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Modelling Clinical Information Using UML. Tim Benson Abies Ltd tim.benson@abies.co.uk. Overview. Show how UML class diagrams add value to the HL7 v3 development process Focus is on detailed Requirements specification and data element definitions (Glossary). The Problem.

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modelling clinical information using uml

Modelling Clinical Information Using UML

Tim Benson

Abies Ltd

tim.benson@abies.co.uk

HL7 UK 2003 (c) Abies Ltd

overview
Overview
  • Show how UML class diagrams add value to the HL7 v3 development process
  • Focus is on detailed Requirements specification and data element definitions (Glossary)

HL7 UK 2003 (c) Abies Ltd

the problem
The Problem
  • HL7 v3 is a foreign language to clinicians
  • HL7 RMIMs are specialised tools for developing healthcare message XML schemas
  • Not suited for capturing requirements
    • Formal class names based on structural attributes
    • Small number of common attribute names based on the RIM
    • Pre-defined Data Types and Vocabulary

HL7 UK 2003 (c) Abies Ltd

the solution
The Solution
  • Specify message requirements in detail using:
    • Visual data modelling (UML class diagrams)
    • Glossary - detailed definition of every data item in context
  • Then map to HL7 RMIM

HL7 UK 2003 (c) Abies Ltd

iterative development
Iterative Development
  • HL7 is concerned with the whole process - not just drafting documents

HL7 UK 2003 (c) Abies Ltd

phases
Phases

HL7 UK 2003 (c) Abies Ltd

what is a model
What is a model?
  • Two sorts of model:
    • To describe the real world
      • Can never be “right”
    • To design and build things
      • Specification
  • Always a simplification

HL7 UK 2003 (c) Abies Ltd

models and diagrams
Models and Diagrams
  • Model is all information in a project
  • Model may include Glossary
  • Model is much more than a collection of diagrams
  • Each diagram is just one view on a Model
  • Most models contain dozens of diagrams

HL7 UK 2003 (c) Abies Ltd

real world models
Real World Models

HL7 UK 2003 (c) Abies Ltd

specification models
Specification Models

HL7 UK 2003 (c) Abies Ltd

omg mof meta object facility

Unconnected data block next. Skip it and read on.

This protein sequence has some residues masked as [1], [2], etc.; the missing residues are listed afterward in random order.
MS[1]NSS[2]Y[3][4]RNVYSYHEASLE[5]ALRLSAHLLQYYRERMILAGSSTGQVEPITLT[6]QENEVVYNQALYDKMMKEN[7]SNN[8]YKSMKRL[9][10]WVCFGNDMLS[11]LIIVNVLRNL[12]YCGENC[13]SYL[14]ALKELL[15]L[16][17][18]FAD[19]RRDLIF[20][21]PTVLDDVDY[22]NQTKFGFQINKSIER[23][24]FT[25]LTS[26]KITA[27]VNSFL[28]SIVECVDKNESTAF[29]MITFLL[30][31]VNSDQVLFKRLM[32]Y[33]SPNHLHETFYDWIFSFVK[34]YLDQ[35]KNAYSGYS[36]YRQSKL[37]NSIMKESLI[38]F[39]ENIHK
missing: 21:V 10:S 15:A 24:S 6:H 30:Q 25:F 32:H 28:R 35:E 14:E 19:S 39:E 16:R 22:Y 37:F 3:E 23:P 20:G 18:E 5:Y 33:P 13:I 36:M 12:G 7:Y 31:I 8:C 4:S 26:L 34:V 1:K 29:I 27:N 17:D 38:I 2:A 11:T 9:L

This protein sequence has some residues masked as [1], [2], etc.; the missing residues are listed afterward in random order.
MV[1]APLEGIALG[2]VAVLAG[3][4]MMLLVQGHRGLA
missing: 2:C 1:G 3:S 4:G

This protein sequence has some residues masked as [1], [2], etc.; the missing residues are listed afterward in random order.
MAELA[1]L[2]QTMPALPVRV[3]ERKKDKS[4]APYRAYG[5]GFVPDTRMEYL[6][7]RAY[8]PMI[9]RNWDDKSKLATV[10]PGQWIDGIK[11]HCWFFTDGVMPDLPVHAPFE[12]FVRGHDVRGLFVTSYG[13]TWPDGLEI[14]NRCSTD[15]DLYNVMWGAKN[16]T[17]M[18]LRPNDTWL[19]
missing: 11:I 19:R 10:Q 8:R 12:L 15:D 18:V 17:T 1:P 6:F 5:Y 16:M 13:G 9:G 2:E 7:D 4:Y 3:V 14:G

OMG MOF (meta object facility)
  • M3 meta-metamodel
  • M2 meta-model, meta-metadata (languages)
  • M1 model, meta-data (standards)
  • M0 data (systems)

HL7 UK 2003 (c) Abies Ltd

matrix
Matrix

HL7 UK 2003 (c) Abies Ltd

slide14
UML
  • Unified Modelling Language
  • Mandated in e-GIF
  • OMG standard UML 1.1 1997
  • Version 1.4 2000
  • UML 2.0 2003
  • MDA Model Driven Architecture
  • XMI (XML Metadata Interchange)

HL7 UK 2003 (c) Abies Ltd

uml diagrams
UML Diagrams
  • 12 Diagram Types
    • Class diagram
    • Activity diagram
    • Sequence diagram
    • State-chart diagram
    • Use case diagram

HL7 UK 2003 (c) Abies Ltd

uml notation
UML Notation
  • Classes and Attributes
  • Association (Composition and Aggregation)
  • Specialisation
  • Multiplicities (optionality)

HL7 UK 2003 (c) Abies Ltd

composition
Composition

HL7 UK 2003 (c) Abies Ltd

aggregation
Aggregation

HL7 UK 2003 (c) Abies Ltd

specialisation
Specialisation

HL7 UK 2003 (c) Abies Ltd

navigation
Navigation

HL7 UK 2003 (c) Abies Ltd

healthcare party
Healthcare Party

HL7 UK 2003 (c) Abies Ltd

attributes
Attributes

HL7 UK 2003 (c) Abies Ltd

patients and healthcare parties
Patients and Healthcare Parties

HL7 UK 2003 (c) Abies Ltd

healthcare document structure
Healthcare Document Structure

HL7 UK 2003 (c) Abies Ltd

clinical information complexes
Clinical Information Complexes

HL7 UK 2003 (c) Abies Ltd

headings and problem lists
Headings and Problem Lists

HL7 UK 2003 (c) Abies Ltd

clinical statements
Clinical Statements

HL7 UK 2003 (c) Abies Ltd

clinical information items
Clinical Information Items

HL7 UK 2003 (c) Abies Ltd

conclusions
Conclusions
  • Health Information is complex, but not impossibly complex
  • This paper has illustrated a few high level patterns
  • UML and XML provide complementary sets of tools

HL7 UK 2003 (c) Abies Ltd